An American educator instructing a student from a collectivist culture will find challenges adapting the material to accommodate the student for many reasons. Most educators aim to recognize the individuality of their students and praise unique abilities. Teachers should recognize that standing out from the group is not encouraged in the ELL’s native culture. The educator must remain conscious of the importance of acknowledging the efforts and achievements of the class as a group rather than focusing primarily on individual accomplishments and encouraging competition.
Our cultures may be different, but in education we are working toward the same goals – to learn, to grow, and to form relationships along the way. The unique opportunity presented by having an English Language learner in the classroom will require both the teacher and student to transcend their cultural perspective and result in a mutually beneficial experience.
Humans have the unique ability and desire to communicate in a meaningful way. The learning/acquisition hypothesis distinguishes between two ways that describe how we develop language. To understand the hypothesis, it is beneficial to compare and contrast learning and acquisition views of language.
The major characteristics of the learning view are the direct instruction provided in classes with focus on teaching the language first before including content. The students do drills and exercises and are conscious of the expectation of learning. They are taught rules, then are tested on what they have retained. In reading and writing, they are taught phonics, letter formation, and sentence structure. The teacher uses passages and books to assess the progression of the level of the students.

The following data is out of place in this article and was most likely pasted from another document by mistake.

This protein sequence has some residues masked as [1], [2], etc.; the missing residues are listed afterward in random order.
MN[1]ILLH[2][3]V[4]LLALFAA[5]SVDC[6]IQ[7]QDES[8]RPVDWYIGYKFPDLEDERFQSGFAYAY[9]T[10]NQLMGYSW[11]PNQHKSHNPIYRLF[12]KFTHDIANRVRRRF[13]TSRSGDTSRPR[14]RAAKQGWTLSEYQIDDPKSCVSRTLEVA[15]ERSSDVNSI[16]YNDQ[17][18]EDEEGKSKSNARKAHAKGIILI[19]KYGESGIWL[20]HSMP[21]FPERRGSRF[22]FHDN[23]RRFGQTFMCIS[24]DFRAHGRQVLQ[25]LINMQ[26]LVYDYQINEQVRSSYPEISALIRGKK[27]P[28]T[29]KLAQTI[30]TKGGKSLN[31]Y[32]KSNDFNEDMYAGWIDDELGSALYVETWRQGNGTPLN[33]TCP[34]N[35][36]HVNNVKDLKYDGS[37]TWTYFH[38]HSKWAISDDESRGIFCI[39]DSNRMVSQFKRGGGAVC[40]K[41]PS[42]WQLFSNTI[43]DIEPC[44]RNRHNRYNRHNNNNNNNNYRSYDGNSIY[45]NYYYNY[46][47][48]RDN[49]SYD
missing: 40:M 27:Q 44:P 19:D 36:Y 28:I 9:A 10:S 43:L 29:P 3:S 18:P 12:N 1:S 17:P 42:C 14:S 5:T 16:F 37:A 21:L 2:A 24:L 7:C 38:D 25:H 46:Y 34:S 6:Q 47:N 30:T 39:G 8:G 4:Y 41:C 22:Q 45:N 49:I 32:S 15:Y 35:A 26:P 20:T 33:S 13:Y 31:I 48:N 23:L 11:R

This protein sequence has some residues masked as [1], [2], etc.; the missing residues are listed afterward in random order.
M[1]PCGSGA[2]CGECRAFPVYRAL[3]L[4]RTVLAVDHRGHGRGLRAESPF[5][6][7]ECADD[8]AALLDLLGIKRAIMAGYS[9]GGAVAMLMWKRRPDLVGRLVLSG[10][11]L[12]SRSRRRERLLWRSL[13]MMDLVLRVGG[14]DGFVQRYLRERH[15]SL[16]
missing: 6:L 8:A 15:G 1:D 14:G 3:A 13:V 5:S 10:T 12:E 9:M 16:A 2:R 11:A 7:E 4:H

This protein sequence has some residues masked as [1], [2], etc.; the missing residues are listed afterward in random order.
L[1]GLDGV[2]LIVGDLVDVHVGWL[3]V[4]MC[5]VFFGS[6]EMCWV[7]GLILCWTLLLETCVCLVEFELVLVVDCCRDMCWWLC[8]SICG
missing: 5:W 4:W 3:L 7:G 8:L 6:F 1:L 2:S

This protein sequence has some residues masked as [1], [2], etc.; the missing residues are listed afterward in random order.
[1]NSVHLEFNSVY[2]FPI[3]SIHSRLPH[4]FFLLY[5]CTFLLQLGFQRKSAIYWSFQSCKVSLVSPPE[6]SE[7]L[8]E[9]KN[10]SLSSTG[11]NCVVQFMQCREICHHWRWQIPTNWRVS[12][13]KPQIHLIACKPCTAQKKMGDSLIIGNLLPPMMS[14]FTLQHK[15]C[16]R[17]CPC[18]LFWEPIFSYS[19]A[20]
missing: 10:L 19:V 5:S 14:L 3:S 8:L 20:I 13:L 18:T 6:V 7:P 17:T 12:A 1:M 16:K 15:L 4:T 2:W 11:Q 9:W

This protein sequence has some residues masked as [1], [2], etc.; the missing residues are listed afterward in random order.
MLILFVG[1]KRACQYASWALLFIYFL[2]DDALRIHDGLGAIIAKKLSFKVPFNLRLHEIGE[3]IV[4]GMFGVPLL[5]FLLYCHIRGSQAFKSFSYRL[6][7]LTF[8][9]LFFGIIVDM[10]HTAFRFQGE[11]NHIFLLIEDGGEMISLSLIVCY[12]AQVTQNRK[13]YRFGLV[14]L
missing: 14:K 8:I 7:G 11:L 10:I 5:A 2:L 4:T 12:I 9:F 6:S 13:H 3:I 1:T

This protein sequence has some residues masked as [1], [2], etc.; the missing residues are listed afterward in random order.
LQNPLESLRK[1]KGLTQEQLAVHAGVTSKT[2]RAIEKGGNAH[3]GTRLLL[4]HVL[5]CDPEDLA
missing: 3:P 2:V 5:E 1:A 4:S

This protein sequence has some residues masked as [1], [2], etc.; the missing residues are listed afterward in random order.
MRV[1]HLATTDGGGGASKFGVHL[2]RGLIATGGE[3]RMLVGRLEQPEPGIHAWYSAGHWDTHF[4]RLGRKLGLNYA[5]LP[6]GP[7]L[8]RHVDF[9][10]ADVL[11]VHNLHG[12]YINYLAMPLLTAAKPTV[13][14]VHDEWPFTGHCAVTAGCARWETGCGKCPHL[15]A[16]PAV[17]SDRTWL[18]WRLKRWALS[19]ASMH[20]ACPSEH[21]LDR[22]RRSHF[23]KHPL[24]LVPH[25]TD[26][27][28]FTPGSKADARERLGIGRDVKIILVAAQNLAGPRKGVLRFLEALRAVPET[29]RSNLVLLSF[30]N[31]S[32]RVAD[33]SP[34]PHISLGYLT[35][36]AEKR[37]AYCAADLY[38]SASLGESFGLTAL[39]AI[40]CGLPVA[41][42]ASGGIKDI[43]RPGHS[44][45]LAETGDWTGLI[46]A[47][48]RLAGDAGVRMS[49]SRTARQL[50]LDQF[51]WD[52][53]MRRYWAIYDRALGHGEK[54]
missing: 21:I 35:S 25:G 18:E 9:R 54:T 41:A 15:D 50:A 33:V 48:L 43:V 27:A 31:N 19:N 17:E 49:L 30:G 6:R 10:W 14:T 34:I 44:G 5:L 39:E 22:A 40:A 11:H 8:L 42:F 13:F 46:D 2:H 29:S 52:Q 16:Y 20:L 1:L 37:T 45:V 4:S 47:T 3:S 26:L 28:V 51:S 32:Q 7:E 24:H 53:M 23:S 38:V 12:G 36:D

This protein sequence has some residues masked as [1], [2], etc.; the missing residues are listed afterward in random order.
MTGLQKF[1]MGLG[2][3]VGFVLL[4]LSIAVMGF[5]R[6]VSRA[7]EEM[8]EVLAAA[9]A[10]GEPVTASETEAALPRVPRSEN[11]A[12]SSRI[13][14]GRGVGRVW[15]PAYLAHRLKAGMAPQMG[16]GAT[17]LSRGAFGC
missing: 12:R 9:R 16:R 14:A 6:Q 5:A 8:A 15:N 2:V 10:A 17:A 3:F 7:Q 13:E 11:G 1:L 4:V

The acquisition view hypothesizes that using language in a comprehensible way allows students to learn subconsciously. Application of language is the basis of instruction. This purposeful use of language includes social factors and context clues. Teachers use techniques such as guided reading followed by independent reading to facilitate a “release of responsibility”.
The significant differences between the views can be seen in the approaches the teacher uses in instruction. Teachers helps students through direct instruction and correcting errors when referencing a learning view. The acquisition view directs teachers to focus on meaning and communication but not necessarily pronunciation or grammatical structure.
My own view is that facilitating acquisition promotes a more purposeful way of learning. The idea that students can learn subconsciously simply because they want to be understood makes sense to me, even though I understand the need for direct instruction. I have seen evidence that independent reading improves reading and writing skills, so it makes sense relating to learning language. Another reason acquisition view makes sense to me is the history we know of human language. Spoken language has been used to communicate, entertain, and share emotion. In the classroom, including strategies to accommodate learning in conversational ways can make processing language occur more naturally.